United Parcel Service Inc. has walked away from a proposed $6.9 billion takeover of the Netherlands TNT Express NV, claiming European Commission regulators had demanded too many concessions for the deal to remain viable.
The Commission, the executive arm of the 27 EU countries, reviews major corporate mergers and acquisitions to ensure they do not hurt fair competition in the market. It has the power to block deals or to demand concessions, such as the sale of business parts.
Here is a glance at some of the major decisions made by the Commission's competition authority:
—In 2001, the Commission blocked General Electric Co. from buying another U.S.-based multinational, Honeywell International Inc.
—In 2004, it demanded that Sony Corp. sell its Japanese music unit as a condition of the merger of its music business with that of Bertelsmann AG. The deal created Sony BMG.
—In 2007, the Commission blocked Irish budget airline Ryanair from buying smaller the national carrier Aer Lingus.
—Also in 2007, it approved Universal Music's takeover of BMG Music Publishing, which was not part of the Sony BMG deal in 2004. Universal is owned by France's Vivendi SA.
—The same year, it allowed the carve-up of ABN Amro NV — the largest takeover in banking history — by a consortium led by RBS PLC and including Belgium's Fortis SA and Spain's Santander, with Bank of America as a side-player. The deal turned out to be a disaster for all the acquiring banks when the financial crisis struck just months later.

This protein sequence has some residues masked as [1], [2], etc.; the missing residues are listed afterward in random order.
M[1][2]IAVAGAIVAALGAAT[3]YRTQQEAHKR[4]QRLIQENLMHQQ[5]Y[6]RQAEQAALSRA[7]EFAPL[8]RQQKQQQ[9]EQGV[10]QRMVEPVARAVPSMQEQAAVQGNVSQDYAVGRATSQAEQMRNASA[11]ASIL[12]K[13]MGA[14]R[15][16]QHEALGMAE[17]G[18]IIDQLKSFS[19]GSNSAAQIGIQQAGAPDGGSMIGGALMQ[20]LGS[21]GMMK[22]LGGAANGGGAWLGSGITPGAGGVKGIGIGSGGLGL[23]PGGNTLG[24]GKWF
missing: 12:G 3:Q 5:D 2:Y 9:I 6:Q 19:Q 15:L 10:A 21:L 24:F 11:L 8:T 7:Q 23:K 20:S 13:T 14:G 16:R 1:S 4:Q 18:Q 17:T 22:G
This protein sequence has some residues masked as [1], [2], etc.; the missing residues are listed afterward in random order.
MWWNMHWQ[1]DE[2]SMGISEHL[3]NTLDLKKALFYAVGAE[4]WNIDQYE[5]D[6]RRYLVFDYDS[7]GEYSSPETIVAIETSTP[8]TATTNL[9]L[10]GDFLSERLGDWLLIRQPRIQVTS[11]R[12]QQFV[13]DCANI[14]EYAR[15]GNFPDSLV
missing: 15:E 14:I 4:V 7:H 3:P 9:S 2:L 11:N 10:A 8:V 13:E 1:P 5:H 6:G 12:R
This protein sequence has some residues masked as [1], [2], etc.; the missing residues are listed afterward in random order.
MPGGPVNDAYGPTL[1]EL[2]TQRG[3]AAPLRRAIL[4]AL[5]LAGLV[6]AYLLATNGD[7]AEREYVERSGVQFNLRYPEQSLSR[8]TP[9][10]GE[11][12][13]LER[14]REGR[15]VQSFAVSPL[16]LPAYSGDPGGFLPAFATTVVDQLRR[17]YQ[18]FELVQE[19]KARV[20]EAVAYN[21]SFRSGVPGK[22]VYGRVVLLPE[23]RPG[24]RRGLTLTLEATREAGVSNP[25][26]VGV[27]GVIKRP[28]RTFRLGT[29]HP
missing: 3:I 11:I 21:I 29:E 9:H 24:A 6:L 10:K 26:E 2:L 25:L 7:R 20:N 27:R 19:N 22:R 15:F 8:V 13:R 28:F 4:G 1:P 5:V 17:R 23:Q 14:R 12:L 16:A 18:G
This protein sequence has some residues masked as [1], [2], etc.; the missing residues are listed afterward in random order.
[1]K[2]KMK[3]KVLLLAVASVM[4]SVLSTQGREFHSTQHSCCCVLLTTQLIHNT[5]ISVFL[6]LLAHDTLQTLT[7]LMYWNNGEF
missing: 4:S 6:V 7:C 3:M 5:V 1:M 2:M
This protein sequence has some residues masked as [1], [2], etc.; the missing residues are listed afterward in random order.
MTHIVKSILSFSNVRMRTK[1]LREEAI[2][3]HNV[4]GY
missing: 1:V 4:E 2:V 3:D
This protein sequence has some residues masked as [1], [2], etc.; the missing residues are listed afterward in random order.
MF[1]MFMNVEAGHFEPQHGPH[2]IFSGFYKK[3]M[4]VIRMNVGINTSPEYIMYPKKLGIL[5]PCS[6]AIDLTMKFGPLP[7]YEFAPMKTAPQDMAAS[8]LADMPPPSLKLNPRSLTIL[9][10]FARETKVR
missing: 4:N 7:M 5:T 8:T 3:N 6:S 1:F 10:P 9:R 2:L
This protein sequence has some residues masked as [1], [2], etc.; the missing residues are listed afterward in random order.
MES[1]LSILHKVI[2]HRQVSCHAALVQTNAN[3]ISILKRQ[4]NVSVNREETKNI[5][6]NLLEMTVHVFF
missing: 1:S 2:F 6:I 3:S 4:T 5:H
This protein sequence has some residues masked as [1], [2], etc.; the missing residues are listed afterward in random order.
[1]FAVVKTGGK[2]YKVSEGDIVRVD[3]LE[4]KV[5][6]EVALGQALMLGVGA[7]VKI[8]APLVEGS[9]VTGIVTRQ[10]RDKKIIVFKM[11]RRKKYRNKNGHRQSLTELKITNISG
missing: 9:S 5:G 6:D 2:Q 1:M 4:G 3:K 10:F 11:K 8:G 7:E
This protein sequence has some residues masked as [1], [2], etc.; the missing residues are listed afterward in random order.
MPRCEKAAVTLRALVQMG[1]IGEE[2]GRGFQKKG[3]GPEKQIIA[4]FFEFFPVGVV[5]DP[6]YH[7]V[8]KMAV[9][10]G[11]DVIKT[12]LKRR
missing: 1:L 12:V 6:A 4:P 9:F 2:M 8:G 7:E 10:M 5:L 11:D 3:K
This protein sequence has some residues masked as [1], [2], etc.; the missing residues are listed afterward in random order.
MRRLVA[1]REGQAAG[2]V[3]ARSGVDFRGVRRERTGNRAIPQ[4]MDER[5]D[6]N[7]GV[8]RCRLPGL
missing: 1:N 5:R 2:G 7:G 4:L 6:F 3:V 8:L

—In 2008, Mining giant BHP Billiton PLC abandoned an attempted takeover of rival Rio Tinto PLC after the Commission raised concerns it would hurt competitiveness in Europe.
—In February 2012, Google Inc. won unconditional approval to buy Motorola Mobility for $12.5 billion.
—Also in February, the Commission blocked a merger between Deutsche Boerse and NYSE Euronext, saying it would have led to a near-monopoly in European financial derivatives.
—In September, the Commission approved Universal Music Group's takeover of EMI Music, on condition that Universal, the largest global music company, sell about a third of EMI's assets.
—In December, the Commission approved the merger between commodities trader Glencore and Xstrata, a major mining group, but only on the condition that it sell its stake in Nyrstar NV of Belgium, the world's largest zinc producer.
—The Commission is due to announce later this week on a new offer by Ryanair to buy Aer Lingus.